The New York Times City Room blog has a story about the fourth goat in four months to be found wandering near the Hutchinson River Parkway in the Bronx. We learn that animal rescuers were befuddled by the wandering goats because they didn't have metal tags in their ears or the spray paint that indicates they're from live markets. The goats were all taken to Farm Sanctuary, an animal rescue organization. The article suggests a possible explanation:
While the goats could have been dumped sick animals or live-market escapees, a number of neighbors have called animal-care officials to speculate that the goats might be part of the sacrificial rituals of Santeria, a religion created several centuries ago by West Africans enslaved in colonial Cuba and imported to New York City in the 1940s.
"The neighborhood where these goats are being found, there are a lot of Santeria, people who practice Santeria," said Susie Coston, the national shelter director for Farm Sanctuary. "They've seen skulls and obvious sacrificed animals before."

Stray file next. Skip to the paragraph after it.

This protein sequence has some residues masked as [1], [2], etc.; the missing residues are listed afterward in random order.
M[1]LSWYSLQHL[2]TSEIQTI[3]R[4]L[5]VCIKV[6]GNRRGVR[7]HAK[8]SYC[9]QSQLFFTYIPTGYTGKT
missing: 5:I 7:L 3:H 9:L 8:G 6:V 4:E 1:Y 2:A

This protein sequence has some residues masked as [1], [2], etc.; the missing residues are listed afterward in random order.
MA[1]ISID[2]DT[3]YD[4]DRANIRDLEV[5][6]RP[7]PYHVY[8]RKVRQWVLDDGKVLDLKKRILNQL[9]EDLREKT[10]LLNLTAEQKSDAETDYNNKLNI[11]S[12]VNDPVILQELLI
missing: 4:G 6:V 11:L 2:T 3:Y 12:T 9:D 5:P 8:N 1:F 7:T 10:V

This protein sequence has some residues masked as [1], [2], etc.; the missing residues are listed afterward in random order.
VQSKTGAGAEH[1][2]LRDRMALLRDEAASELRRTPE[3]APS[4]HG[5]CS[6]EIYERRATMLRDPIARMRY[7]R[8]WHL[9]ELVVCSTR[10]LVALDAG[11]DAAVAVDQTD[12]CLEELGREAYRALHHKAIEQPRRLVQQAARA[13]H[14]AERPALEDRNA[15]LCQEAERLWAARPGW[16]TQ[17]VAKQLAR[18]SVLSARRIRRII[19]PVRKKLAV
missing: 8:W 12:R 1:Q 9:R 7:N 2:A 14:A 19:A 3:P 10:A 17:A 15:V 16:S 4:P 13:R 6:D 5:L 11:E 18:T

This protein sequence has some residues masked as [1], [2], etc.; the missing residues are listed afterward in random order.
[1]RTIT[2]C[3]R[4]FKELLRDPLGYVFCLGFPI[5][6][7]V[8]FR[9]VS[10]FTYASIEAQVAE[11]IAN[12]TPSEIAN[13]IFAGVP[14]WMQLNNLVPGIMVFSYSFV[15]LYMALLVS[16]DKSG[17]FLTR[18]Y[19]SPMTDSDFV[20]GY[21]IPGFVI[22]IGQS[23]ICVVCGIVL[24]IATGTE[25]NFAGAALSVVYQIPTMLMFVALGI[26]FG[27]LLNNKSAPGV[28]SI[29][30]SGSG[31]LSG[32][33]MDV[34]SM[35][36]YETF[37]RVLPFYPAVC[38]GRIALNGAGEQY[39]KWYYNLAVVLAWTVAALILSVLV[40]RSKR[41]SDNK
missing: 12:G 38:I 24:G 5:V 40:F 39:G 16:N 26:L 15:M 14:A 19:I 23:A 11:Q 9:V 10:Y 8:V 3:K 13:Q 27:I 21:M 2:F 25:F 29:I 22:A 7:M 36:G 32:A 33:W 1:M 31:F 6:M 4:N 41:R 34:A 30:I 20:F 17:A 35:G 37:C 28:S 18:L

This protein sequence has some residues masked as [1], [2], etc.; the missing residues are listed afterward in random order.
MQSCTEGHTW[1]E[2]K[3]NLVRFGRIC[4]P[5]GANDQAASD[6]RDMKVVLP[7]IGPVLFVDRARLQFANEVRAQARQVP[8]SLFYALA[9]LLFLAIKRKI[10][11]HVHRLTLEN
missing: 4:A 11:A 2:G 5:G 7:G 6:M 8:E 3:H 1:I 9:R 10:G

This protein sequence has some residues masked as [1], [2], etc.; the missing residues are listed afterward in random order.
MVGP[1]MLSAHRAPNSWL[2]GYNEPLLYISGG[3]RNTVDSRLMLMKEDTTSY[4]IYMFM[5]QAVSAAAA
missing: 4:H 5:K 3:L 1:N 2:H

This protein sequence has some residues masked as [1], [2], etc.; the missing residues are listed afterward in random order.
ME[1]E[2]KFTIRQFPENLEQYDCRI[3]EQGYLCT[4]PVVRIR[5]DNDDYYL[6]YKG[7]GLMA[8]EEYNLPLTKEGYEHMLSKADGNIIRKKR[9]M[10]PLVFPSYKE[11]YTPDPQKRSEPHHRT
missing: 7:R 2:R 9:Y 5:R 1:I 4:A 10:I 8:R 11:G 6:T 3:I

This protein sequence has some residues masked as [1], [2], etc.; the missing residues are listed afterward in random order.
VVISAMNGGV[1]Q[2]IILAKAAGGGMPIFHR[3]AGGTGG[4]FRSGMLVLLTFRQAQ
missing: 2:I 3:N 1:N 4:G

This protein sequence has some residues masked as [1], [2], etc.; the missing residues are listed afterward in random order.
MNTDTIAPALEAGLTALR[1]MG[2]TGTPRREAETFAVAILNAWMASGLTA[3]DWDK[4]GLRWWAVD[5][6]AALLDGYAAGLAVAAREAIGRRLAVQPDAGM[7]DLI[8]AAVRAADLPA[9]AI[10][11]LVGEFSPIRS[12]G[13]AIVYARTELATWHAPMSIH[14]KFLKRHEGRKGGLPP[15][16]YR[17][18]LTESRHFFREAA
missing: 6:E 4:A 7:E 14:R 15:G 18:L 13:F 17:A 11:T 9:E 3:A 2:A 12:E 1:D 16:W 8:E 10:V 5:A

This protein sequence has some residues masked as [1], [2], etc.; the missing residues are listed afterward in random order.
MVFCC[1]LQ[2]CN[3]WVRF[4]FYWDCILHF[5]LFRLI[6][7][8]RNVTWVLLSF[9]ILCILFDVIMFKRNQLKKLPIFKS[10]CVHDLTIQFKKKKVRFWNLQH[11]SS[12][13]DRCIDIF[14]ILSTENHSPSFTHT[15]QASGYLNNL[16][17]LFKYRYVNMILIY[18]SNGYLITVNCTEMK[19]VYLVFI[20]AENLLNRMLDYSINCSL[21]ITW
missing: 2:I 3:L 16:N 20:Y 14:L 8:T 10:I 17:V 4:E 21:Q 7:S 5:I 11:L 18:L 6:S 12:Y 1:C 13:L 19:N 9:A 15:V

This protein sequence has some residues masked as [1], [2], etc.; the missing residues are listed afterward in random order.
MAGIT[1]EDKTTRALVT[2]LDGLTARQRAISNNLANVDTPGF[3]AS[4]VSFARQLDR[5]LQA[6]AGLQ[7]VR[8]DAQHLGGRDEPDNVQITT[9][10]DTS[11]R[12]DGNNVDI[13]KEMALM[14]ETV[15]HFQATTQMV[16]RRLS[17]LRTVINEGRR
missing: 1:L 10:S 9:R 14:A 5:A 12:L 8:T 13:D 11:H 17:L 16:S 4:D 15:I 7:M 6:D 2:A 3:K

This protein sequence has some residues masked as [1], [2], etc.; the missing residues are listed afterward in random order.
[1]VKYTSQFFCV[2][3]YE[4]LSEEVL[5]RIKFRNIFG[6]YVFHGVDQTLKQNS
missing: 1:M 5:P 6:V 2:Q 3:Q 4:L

Various people alleging the same thing are mentioned. And we learn that animal sacrifices are controversial and inspire court cases. We even get this graphic depiction, after which we learn that the Supreme Court of the United States ruled that this religious sacrament is protected by the First Amendment:
For years, animal groups stopped ceremonies, rescued chickens, goats and lambs, and had the practitioners, known as santeros, arrested. Santeros kill animals, usually by slicing their carotid arteries, in rituals for major events like birth, death, marriage and the initiation of priests. The blood is used as an offering, and in most cases the sacrificed animals are cooked and eaten.
But while we get tons of perspective from animal rescue groups, there is literally not one practitioner of Santeria whose views are included. We don't even hear from a professor or other expert who could speak about Santeria. And finally, I'm unclear how these live, wandering goats are related to animals killed as part of a religious sacrifice. Maybe we could just get some explanation on that front.